For more than a decade, the African Doctoral Academy (ADA) has aimed to coordinate and strengthen excellence in doctoral education across the African continent.
Housed within Stellenbosch University International (SUI), which forms part of the Africa Centre for Scholarship (ACS) at Stellenbosch University (SU), the ADA is effectively positioned to consolidate and expand SU's African networks.
To date the ADA has hosted more than 4 500 delegates from 53 countries mostly in Africa, but also from other parts of the world.
According to Corina du Toit, Programme Manager: ADA, the ADA also wants to help position SU as Africa's top rated research university and strengthen SU's reputation as a top institution for PhD production on the continent.
“To date, we are the only academy that focuses on PhD development alone in the SADC (Southern African Development Community) region. Bringing expertise and new knowledge from all over the world to Africa, we have a network of presenters from SU, South Africa, Europe and North America. We draw on their expertise to try and offer the best possible training opportunity in South Africa," says Du Toit.
The ADA's flagship programme is the bi-annual, two-week long doctoral schools, which take place every year in summer (January) and winter (June–July), offering high impact research and methodology training, as well as options in academic preparedness and career development.
Since the ADA's inception in 2009, leading scholars have presented weeklong courses to doctoral candidates on topics ranging from PhD preparation, key concepts in methodology, academic writing skills, the use of qualitative and quantitative tools (SPSS, R, MAXQDA and ATLAS.ti), survey and interview methods, publishing articles and preparing for a research career (including training in doctoral supervision).
With SU's vision to be Africa's leading research intensive university, globally recognised as excellent, inclusive and innovative, and where knowledge is advanced in service of society, the University has over the past ten years established bilateral and multilateral relationships with many of Africa's leading institutions and academic networks.
Since 2016, the ADA has conceptualised joint doctoral schools with partner universities in Uganda, Kenya, Tanzania, Malawi and Namibia through funding by the Carnegie Corporation of New York.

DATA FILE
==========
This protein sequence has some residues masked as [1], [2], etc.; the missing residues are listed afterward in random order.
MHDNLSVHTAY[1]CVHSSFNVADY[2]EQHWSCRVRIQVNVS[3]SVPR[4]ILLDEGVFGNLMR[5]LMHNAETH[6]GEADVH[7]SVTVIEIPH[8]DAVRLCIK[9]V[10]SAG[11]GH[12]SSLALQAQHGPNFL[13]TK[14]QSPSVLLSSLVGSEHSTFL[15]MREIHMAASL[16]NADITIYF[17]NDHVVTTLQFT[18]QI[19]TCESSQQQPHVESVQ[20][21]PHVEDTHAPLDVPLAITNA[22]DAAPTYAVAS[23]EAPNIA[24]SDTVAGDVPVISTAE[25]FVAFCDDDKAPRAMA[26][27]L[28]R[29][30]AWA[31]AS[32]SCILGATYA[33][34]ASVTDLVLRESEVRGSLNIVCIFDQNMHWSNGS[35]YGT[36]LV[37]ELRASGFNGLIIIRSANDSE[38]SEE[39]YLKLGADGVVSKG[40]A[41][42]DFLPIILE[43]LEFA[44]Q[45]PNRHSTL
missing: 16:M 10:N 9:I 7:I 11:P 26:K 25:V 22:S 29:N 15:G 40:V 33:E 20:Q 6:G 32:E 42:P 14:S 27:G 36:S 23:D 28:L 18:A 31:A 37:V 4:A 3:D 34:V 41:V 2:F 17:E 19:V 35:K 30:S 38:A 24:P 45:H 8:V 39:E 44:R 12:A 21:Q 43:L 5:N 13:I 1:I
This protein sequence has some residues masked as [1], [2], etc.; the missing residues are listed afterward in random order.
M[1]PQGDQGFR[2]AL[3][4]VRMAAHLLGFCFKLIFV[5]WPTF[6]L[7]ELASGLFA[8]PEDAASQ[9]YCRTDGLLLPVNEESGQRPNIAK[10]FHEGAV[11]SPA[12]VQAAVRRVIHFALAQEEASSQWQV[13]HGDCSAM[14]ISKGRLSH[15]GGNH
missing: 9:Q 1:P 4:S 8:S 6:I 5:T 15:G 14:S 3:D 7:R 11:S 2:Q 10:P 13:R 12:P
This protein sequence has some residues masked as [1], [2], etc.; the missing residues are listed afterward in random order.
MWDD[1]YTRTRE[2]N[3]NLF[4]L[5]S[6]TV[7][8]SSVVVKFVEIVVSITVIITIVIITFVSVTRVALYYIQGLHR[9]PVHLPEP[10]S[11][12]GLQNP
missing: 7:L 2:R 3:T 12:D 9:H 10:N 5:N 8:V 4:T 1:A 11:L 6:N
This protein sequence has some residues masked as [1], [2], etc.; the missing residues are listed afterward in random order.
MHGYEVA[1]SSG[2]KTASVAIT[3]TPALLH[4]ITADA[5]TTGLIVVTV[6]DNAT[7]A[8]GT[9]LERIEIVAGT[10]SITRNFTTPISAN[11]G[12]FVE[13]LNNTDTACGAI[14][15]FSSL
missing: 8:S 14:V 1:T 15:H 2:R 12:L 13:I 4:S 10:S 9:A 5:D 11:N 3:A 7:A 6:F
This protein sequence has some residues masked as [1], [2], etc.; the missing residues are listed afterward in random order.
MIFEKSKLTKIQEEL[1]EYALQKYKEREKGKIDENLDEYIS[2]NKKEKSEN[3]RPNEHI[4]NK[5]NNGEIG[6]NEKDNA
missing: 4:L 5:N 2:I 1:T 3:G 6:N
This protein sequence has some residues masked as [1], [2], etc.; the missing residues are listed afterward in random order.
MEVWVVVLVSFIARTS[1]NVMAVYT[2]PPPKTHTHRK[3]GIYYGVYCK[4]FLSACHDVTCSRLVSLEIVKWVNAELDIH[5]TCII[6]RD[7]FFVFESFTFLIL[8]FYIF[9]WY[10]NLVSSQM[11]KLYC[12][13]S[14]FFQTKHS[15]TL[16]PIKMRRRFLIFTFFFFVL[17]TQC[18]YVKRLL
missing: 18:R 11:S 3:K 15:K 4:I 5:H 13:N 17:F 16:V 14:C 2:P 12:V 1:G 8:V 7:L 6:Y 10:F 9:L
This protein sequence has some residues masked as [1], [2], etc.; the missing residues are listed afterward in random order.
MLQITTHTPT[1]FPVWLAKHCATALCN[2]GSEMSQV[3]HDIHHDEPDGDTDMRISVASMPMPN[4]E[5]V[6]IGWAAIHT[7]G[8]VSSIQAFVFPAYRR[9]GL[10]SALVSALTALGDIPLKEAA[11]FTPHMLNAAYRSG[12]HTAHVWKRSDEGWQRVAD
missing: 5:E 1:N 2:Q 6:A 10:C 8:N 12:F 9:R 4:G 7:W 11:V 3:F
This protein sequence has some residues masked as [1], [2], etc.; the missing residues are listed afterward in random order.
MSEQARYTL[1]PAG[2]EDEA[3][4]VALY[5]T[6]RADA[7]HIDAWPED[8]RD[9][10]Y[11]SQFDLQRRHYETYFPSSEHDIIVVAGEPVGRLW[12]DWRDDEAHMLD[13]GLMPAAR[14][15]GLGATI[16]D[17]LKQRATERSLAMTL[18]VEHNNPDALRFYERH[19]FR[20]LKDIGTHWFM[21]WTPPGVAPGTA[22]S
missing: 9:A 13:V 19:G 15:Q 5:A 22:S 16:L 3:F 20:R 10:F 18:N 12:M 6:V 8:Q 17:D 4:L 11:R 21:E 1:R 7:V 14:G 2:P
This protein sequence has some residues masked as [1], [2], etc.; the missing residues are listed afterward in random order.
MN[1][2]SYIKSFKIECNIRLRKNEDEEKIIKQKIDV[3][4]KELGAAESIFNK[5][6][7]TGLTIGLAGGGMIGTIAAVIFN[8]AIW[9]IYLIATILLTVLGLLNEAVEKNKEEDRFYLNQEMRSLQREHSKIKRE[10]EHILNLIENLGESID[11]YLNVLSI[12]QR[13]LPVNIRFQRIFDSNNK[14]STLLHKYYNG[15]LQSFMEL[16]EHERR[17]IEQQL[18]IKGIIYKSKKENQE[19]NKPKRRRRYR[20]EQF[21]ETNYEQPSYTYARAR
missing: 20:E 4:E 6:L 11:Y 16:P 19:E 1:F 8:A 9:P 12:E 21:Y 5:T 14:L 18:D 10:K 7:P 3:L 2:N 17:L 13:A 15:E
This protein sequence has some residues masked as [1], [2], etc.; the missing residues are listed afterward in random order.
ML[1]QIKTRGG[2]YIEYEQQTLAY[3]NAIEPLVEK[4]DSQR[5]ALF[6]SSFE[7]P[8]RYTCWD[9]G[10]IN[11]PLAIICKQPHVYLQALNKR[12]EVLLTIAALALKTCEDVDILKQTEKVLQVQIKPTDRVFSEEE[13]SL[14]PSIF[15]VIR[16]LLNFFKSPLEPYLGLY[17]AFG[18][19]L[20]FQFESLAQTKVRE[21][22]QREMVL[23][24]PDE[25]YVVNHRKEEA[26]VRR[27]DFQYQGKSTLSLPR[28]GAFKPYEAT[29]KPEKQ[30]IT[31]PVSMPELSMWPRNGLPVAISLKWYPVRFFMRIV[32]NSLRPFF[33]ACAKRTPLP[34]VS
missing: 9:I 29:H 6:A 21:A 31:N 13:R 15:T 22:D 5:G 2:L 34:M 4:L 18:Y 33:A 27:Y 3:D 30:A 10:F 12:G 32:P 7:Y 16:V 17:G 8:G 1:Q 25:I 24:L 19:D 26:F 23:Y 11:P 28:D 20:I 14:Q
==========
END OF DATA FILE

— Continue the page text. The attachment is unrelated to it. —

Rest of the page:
“These doctoral schools at our partners have given the ADA the opportunity to collaborate with different universities, offering capacity development opportunities according to the needs of the home university. Recently the programme was elevated to a separate programme alongside the ADA, with a number of joint schools planned over the next three years.
“We want to give the students an opportunity to learn from the best and take back to their home institutions and also provide a networking opportunity for students to collaborate and build relationships," says Du Toit.
This year's Summer Doctoral School took place over two weeks from 6 to 17 January at SU. The closing event during the Summer School included a keynote address by Prof Thuli Madonsela, the Chair in Social Justice at SU, who focused on the theme, “Africa's renewal through research for justice and development."
Madonsela emphasised the importance of doing research that will “serve the African continent" and help with promoting social justice.
She also said that it was important that those with the necessary skills and knowledge stayed in Africa to help the continent. “Despite the challenges on the continent, research can be used to help Africa be the continent it has the potential to be. It is up to everyone to bring change and get our continent on track," said Madonsela.
For more information on the ADA click here.
Photo by Refiloe Nkhasi.